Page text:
Dinars. On January 13th the rate was 1 DM = 700,000 new new Dinars and six days later it was 1 DM = 10 million new new
The telephone bills for the government operated phone system were collected by the postmen. People postponed paying these
bills as much as possible and inflation reduced their real value to next to nothing. One postman found that after trying to
collect on 780 phone bills he got nothing so the next day he stayed home and paid all of the phone bills himself for the
equivalent of a few American pennies.
Here is another illustration of the irrationality of the government’s policies: James Lyon, a journalist, made twenty hours of
international telephone calls from Belgrade in December of 1993. The bill for these calls was 1000 new new dinars and it arrived
on January 11th. At the exchange rate for January 11th of 1 DM = 150,000 dinars it would have cost less than one German
pfennig to pay the bill. But the bill was not due until January 17th and by that time the exchange rate reached 1 DM = 30
million dinars. Yet the free market value of those twenty hours of international telephone calls was about $5,000. So despite
being strapped for hard currency, the government gave James Lyon $5,000 worth of phone calls essentially for nothing.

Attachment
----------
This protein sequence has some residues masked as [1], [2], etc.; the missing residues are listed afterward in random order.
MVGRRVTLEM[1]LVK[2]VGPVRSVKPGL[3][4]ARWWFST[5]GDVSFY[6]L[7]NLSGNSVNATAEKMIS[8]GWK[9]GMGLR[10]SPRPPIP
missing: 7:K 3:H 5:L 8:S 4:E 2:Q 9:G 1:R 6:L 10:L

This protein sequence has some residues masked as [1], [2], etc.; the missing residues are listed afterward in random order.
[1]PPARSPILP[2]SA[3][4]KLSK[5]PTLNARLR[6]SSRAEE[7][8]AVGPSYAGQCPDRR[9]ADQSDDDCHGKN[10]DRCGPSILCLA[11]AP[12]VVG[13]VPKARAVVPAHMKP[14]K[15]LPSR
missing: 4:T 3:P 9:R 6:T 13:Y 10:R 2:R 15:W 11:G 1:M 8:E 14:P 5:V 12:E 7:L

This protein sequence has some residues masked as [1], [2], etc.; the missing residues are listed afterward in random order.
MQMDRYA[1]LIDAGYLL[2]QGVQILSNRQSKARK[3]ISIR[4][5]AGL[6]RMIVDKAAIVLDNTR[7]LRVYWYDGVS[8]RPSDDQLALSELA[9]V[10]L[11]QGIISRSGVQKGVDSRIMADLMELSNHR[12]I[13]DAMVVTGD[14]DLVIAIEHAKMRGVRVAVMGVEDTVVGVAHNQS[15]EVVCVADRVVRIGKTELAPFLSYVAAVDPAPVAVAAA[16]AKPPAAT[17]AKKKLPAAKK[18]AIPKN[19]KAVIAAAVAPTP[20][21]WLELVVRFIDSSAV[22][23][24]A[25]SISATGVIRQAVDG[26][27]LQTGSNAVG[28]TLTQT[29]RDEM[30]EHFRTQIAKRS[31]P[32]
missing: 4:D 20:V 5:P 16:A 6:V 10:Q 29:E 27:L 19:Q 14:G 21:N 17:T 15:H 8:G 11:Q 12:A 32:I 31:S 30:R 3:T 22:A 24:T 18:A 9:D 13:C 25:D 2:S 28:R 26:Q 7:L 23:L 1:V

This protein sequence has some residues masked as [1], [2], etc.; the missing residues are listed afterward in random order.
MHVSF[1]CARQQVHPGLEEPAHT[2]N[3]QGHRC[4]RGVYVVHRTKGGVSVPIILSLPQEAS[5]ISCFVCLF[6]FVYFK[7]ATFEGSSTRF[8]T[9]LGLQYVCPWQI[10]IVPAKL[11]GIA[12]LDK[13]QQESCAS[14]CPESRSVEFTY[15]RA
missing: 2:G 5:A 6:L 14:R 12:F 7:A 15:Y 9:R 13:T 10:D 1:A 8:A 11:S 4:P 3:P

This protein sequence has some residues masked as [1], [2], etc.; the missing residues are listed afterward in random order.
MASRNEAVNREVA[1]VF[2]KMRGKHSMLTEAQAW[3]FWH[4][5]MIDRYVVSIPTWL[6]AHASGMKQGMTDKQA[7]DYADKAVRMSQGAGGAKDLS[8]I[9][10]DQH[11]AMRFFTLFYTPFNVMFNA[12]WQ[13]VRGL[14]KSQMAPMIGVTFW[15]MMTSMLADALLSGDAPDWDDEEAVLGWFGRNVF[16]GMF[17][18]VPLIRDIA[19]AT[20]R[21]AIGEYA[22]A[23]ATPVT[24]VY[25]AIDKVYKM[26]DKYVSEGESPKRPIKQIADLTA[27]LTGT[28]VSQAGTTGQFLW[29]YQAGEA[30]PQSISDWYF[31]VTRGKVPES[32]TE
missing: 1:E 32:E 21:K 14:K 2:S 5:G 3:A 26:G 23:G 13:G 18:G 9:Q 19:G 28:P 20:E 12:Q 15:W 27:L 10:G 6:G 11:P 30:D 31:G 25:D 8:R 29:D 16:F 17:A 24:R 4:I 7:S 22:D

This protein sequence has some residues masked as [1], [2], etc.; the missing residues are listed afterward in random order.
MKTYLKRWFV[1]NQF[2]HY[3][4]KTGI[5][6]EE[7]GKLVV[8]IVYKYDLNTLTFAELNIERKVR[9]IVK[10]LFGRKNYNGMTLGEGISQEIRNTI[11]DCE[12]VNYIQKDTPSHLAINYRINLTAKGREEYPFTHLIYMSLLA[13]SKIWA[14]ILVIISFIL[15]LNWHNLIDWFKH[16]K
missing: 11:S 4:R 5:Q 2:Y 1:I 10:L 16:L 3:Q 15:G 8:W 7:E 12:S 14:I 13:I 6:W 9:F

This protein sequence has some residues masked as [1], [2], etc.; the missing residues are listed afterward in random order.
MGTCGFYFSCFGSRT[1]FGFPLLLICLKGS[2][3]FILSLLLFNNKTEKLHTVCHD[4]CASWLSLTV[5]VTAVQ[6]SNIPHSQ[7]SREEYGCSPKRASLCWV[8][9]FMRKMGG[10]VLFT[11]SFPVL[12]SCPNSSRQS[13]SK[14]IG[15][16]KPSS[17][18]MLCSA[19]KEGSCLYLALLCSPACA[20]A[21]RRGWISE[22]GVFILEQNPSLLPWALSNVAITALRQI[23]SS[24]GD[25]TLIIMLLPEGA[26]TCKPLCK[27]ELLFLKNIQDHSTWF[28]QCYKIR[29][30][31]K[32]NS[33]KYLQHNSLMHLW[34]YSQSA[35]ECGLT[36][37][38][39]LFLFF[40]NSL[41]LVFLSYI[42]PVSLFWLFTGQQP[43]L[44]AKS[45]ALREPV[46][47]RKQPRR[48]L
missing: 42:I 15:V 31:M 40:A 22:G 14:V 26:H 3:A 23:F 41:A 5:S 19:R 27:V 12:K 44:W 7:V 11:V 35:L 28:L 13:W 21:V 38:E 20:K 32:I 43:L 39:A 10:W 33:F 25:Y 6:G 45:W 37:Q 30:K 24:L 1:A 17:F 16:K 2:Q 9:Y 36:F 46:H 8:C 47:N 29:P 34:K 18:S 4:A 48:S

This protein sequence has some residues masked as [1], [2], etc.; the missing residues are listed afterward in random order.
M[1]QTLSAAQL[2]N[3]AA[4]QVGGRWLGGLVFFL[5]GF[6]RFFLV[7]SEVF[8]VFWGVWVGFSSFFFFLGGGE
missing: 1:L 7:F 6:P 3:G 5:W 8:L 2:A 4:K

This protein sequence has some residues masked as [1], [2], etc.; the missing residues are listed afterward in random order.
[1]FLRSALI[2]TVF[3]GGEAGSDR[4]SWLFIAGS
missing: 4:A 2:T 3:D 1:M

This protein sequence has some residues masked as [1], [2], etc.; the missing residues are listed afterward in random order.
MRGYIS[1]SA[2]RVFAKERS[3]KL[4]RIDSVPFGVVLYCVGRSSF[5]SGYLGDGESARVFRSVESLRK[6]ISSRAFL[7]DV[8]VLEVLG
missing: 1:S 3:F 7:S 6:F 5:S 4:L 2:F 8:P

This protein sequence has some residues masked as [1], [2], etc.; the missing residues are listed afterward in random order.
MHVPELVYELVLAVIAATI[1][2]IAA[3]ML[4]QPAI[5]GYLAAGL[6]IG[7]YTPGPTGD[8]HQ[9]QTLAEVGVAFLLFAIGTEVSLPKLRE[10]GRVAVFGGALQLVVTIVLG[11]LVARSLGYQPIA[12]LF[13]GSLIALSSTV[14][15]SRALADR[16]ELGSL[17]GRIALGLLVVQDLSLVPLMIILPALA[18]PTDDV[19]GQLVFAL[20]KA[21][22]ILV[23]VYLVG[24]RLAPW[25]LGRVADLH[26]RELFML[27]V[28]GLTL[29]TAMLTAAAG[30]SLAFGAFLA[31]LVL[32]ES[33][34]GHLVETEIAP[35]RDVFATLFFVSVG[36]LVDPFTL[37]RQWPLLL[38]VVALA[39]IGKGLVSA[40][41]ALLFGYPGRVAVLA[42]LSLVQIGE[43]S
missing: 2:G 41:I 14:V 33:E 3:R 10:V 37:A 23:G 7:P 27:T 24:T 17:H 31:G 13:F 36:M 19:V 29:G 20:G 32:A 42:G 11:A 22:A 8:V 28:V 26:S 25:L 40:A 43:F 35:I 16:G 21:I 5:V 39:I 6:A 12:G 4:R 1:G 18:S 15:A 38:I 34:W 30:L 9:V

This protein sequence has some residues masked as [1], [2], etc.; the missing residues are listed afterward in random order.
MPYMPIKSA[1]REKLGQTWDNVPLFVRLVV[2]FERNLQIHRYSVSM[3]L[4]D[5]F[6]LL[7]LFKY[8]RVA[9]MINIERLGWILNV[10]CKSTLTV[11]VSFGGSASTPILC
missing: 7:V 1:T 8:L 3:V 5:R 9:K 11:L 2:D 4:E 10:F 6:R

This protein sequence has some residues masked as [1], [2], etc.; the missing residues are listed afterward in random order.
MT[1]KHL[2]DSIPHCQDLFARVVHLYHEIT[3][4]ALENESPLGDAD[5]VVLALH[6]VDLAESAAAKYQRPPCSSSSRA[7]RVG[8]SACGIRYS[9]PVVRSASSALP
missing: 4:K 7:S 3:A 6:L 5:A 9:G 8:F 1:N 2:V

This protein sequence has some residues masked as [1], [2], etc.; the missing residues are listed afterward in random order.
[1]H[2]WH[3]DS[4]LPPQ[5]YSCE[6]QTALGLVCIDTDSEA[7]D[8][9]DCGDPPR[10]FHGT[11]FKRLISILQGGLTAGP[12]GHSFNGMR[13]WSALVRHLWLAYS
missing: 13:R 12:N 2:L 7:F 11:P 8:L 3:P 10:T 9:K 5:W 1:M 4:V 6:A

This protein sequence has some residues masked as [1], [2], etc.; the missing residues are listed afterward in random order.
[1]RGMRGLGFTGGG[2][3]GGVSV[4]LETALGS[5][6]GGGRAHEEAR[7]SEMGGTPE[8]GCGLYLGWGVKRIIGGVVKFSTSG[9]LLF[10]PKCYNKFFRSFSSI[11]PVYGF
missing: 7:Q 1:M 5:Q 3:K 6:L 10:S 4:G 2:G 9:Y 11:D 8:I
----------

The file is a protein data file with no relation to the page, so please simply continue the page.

It was against the law to refuse to accept personal checks. Some people wrote personal checks knowing that in the few days
it took for the checks to clear, inflation would wipe out as much as 90 percent of the cost of covering those checks.
On January 24, 1994 the government introduced the “super” Dinar equal to 10 million of the new new Dinars. The Yugoslav
government’s official position was that the hyperinflation occurred “because of the unjustly implemented sanctions against the
Serbian people and state.”
President Andrew Jackson did not lack courage, he was
a military general. He faced an assasination attempt
for shutting down the Fed, but this is what he had to say about it:
“I too have been a close observer of the doings of the Bank of
the United States. I have had men watching you for a long
time, and am convinced that you have used the funds of the
bank to speculate in the breadstuffs of the country. When you
won, you divided the profits amongst you, and when you lost,
you charged it to the Bank. You tell me that if I take the
deposits from the Bank and annul its charter I shall ruin ten
thousand families. That may be true, gentlemen, but that is
your sin! Should I let you go on, you will ruin fifty thousand